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Updated 19:06 03/04/20

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Sixpence


The sixpence coin, also known as a 'tanner' or 'sixpenny bit', was a silver British coin originally worth six pence, or 1/40 of a Pound. First introduced in 1551, the sixpence coin would continue to be issued until decimalisation in 1971.

With a history spanning over 500 years, no silver coin collection would be complete without the sixpence.


1683 Charles II Sixpence

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from £478.80

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1708 Queen Anne Silver sixpence

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from £1,080.12

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1711 Queen Anne Silver Sixpence

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from £60.12

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1787 George III Silver Sixpence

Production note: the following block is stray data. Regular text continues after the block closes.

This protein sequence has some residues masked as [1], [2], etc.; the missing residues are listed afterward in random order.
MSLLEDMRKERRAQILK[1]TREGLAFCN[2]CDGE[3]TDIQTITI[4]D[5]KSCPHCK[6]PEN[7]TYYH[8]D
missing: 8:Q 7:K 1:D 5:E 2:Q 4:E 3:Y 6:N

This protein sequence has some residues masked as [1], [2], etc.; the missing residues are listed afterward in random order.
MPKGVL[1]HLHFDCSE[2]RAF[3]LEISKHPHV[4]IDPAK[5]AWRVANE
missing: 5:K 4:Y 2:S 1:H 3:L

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from £70.20

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Silver Sixpence

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Sixpence coins were first minted in 1551, while Edward VI was King. Silver had been debased during the reign of his father, King Henry VIII, and the silver testoon in particular found its value halved. The testoon being valued at six pence however proved useful and popular. When the testoon was restored to its original value during the reign of Elizabeth I, it was renamed as the shilling. The debased version of the testoon was then worth six pence, and would be officially adopted as that coin.

The 'tanner' nickname is believed to have originated from the 18th Century. The Royal Mint employed a new Chief Engraver, named John Sigismund Tanner who designed several issues of the sixpence coin.

Having been produced over the following 400 years, the silver sixpence coin has been minted in a number of purities, including Sterling (925) and debased (500) fineness. The debasement took place in 1920 and sixpence coins from that year were produced in both purities. After the second world war, gold and silver were no longer used for circulating currency, and the sixpence was produced instead using cupronickel.

Following the decimalisation of Britain’s currency in the 1971, the sixpence remained in circulation for another nine years until 1980. As part of the decimal system, the sixpence had a somewhat confusing value of 2.5 pence.